A Life of (Re)balance
If you had one hour of free time, would you rather:
1. Wash your windows
2. Rebalance your portfolio
According to a study of 1,000 investors, conducted for AllianceBernstein and highlighted in the New York Daily News (November 2, 2005), more than 50% of investors would rather do house work than clean their financial house.
What does this study say about investors?
I think it says two things:
1) Investors are human and would rather deal with pressing life matters.
2) Rebalancing is a concept that is not understood and filled with emotion.
Investors are human
Life today is always on the go; free time is at a premium, and the last thing on our mind when we encounter an hour of free time is “Do I need to rebalance my investments?”. Cleaning our windows or doing house work is not high on our list, but the reminder of not doing house work is clear and definable. The cost of not doing chores is the discomfort of a messy house. The reminder to, or cost of not, rebalancing is not so readily apparent.
Rebalancing our investments? What does that mean? Where is the reminder? What is the cost?
A messy house is annoying, embarrassing and unavoidable; the sight of the mess provides a constant reminder to remedy the situation. Usually the reminder to remedy an unbalanced portfolio only occurs when the out-of-balance asset begins to fall in price and take the portfolio value along for the ride.
The Importance of (Re)balance
Rebalancing a portfolio is a simple concept. Rebalancing consists of selling assets that have increased and buying assets that have decreased until the percentage of each asset is equal to the original portfolio.
Original portfolio After time Rebalance Portfolio rebalanced
Asset A equals 60% Asset A equals 80% Sell 20% asset A Asset A equals 60%
Asset B equals 40% Asset B equals 20% Buy 20% asset B Asset B equals 40%
For a portfolio to become unbalanced, certain assets must increase more than other assets have decreased. This unbalanced situation means that a small group of assets represent more of the overall portfolio, making the return of the portfolio dependent upon the success or failure of these assets.
Why is rebalancing so important?
There are several reasons why rebalancing is important.
1) Rebalancing forces an old Wall Street adage: “Buy Low and Sell High”
This is exactly what rebalancing achieves. Assets that have increased in value will represent a larger percentage of the portfolio, thus the asset is sold until the percentage is lowered back to the originally targeted level of the portfolio. The selling of these assets forces the investor to take gains in the portfolio (selling high).
The proceeds that are generated from the sale are then placed in assets that have decreased in value, lifting the percentages of these assets toward the original level of the portfolio. Buying more of these assets forces the investor to reinvest in assets that have lost value (buying low).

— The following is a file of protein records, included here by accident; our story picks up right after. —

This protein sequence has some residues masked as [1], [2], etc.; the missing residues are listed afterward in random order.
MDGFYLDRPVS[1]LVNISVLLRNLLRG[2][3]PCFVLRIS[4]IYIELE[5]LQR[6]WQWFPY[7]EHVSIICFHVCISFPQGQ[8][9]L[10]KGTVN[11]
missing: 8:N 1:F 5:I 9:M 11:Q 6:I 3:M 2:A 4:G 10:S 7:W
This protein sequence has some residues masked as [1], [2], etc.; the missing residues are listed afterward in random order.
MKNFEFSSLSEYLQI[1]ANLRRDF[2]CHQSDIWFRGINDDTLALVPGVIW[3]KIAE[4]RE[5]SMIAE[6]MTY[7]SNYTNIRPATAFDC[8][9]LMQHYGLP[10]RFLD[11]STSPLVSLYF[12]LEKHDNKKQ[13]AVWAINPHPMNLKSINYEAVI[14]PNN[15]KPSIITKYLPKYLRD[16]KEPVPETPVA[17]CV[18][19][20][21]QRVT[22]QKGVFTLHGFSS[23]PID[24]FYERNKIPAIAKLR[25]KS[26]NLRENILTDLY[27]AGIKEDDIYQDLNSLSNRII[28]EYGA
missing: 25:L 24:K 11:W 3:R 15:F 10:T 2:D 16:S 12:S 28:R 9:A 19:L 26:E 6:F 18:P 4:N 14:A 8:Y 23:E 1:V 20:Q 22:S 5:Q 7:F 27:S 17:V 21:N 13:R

After rebalancing, the portfolio percentages are equal to the level stated when the portfolio was constructed. This proves to be a very difficult task for emotional beings.
Simply stated, rebalancing requires that we sell the assets that are increasing in value and making money, and buy the assets that are losing money. People have a tendency to get emotional about investments by growing attached to successful investments, wanting to continue to ride them as long as they are going up, fearing that if they are sold they will “miss out” on continued growth. Losing investments are embarrassing, not making money, and forcibly forgotten from the consciousness in favor of our “winning” investment assets.
A problem arises when failing to rebalance. The successful investments begin to dominate the holdings of the portfolio, meaning that the returns of the portfolio become more dependent on success or failure of a smaller number of investments. If not rebalanced, when the successful investments reverse course, the portfolio loses twice. The investments dominating the portfolio are generating losses, and the investments that are now experiencing gains represent a smaller proportion of the portfolio than originally intended.
2) Not rebalancing has a cost that is not immediately seen
Rebalancing not only forces the investor to buy low and sell high, but research has proven that rebalancing increases overall return of the portfolio. The impact can mean as much as 1% of additional return per year. Over an investment lifetime, that one percent can make the difference between living the life you imagine and simply living life.
3) A portfolio with rebalancing provides a course of action
In order for rebalancing to work, there must be a course of action, a plan. This plan outlines what the percentages are for each investment and when to take action. All of this is decided before investments are made and emotions attempt to sway our judgment. This helps keep emotion out of investing and deal with the uncertainty of market movements.
Selling investments that are increasing and buying investments that are dropping may mean that you do not capture all of the potential gains possible, but you also do not absorb the full impact of losses or down markets. Rebalancing has the potential to smooth out your returns.
You can rebalance and clean
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